Monday, November 22, 2010

How the Ceeb Spins the News (and Us)

In order to wrest maximum sympathy for our homie, Omie, a Ceeb "analysis" makes sure to include a photo of the lad when he was a bright-eyed, tousle-haired moppet. The photo is captioned
When Omar Khadr, seen here when he was nine years old, lived with his family in Pakistan, his father Ahmed was being held by Pakistani authorities. Khadr met Canadian Prime Minister Jean Chrétien, who was visiting Pakistan in January 1996. Chrétien asked Pakistani Prime Minister Benazir Bhutto to ensure Ahmed received a fair trial.
Why, how nice of that nice Prime Minister Chretien to help that nice Khadr family during its, er, difficulties with Pakistani authorities.

The truth, of course, is far less anodyne (the Ceeb wrote it up here):
Ahmed Said Khadr's wife and some of their children came to Chrétien's hotel in Islamabad to plead the case of her husband. The oldest son, Abdullah, who was 15 at the time, remembers his encounter with the Canadian prime minister. 
"He told me that 'once I was a son of a farmer, and I became prime minister. Maybe one day you will become one.' That was a nice compliment."

Jean Chrétien raised the Khadr case with the Pakistani prime minister at the time, Benazir Bhutto, and within weeks, Ahmed Said Khadr was released. He resumed his life, which he claimed was devoted to charity work in Afghanistan.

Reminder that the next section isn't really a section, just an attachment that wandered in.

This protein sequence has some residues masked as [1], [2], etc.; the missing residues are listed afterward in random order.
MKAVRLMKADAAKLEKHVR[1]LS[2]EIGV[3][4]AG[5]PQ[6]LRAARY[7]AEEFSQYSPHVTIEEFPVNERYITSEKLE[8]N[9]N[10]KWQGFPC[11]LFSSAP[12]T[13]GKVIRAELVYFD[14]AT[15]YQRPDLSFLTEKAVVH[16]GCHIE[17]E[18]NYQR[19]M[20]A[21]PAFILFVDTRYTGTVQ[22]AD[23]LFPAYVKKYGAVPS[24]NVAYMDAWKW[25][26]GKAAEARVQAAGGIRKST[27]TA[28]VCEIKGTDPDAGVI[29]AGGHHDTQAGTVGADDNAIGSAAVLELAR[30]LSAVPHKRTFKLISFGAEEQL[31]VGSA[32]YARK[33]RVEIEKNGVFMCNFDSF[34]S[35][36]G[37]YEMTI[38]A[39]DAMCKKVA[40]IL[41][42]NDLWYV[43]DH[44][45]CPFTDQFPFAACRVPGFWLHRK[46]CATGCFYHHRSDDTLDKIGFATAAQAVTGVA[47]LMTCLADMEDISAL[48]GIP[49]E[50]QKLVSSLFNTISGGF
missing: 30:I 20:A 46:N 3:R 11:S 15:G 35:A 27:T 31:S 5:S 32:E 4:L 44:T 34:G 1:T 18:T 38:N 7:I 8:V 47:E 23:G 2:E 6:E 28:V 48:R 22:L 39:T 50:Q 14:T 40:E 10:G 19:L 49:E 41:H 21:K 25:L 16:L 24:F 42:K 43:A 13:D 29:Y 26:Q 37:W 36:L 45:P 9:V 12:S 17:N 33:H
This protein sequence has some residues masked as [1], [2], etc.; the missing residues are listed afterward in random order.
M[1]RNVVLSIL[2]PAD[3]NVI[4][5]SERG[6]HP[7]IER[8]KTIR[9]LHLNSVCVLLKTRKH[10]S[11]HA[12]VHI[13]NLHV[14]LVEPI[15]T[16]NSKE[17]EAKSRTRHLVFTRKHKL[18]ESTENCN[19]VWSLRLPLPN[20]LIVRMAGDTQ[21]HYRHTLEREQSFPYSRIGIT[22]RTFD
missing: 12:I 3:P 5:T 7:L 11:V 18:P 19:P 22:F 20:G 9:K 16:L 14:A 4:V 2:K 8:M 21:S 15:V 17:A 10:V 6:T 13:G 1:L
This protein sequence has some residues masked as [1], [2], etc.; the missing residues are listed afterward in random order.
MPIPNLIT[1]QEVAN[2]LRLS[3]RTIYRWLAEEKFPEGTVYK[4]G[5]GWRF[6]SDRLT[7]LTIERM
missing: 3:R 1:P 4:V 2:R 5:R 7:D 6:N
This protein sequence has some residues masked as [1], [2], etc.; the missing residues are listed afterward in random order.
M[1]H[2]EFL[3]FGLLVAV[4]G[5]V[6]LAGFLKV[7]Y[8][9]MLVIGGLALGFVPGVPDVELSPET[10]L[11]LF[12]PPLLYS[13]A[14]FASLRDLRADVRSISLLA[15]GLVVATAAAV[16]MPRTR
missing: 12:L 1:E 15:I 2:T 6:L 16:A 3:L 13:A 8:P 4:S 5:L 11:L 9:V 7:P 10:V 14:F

He raised money in Canada that he said he was using to provide food and schooling to Afghan orphans.

U.S. and Canadian Intelligence sources, however, identified Ahmed Said Khadr as a close associate of Osama bin Laden.

Now for the first time, members of the Khadr family admit that bin Laden and Ahmed Said Khadr were old friends. They fought together during the Afghanistan war in the 1980s.
Rather puts things in a completely different light, no? 

1 comment:

Diane1976 said...

It's always been known that the people who fought the US and allies in the current Afghan war are the same people, or similar, who fought the Soviets in their Afghan war, and fought each other in between.

Khadr's father's involvement in the cause against the Soviets is why he brought his family to live in/near Afghanistan when Omar was about 4. It's why the Khadr father used to be considered a hero before he was considered a possible terrorism supporter. Same beliefs, different side.

When Khadr's father was arrested, Canada says what it always does, give him a fair trial. The Pakistanis made their own decision to let him go without any trial.

Omar's father believed that it was right to fight the invading US same as they fought the invading Soviet Union and taught his son that. Like most 15 year olds, Omar accepted his father's beliefs on that sort of thing.

So Omar ended up fighting the Americans when he was 15. This is no reason for all the mindless hatred against him just because we don't agree with his father's views. People should look objectively at this case. If the US says after having him in prison for years that he isn't dangerous and agrees to release him, we should be willing to have our own authorities make a similar judgement and not be stuck in some bog of irrational hate and lynch mentality.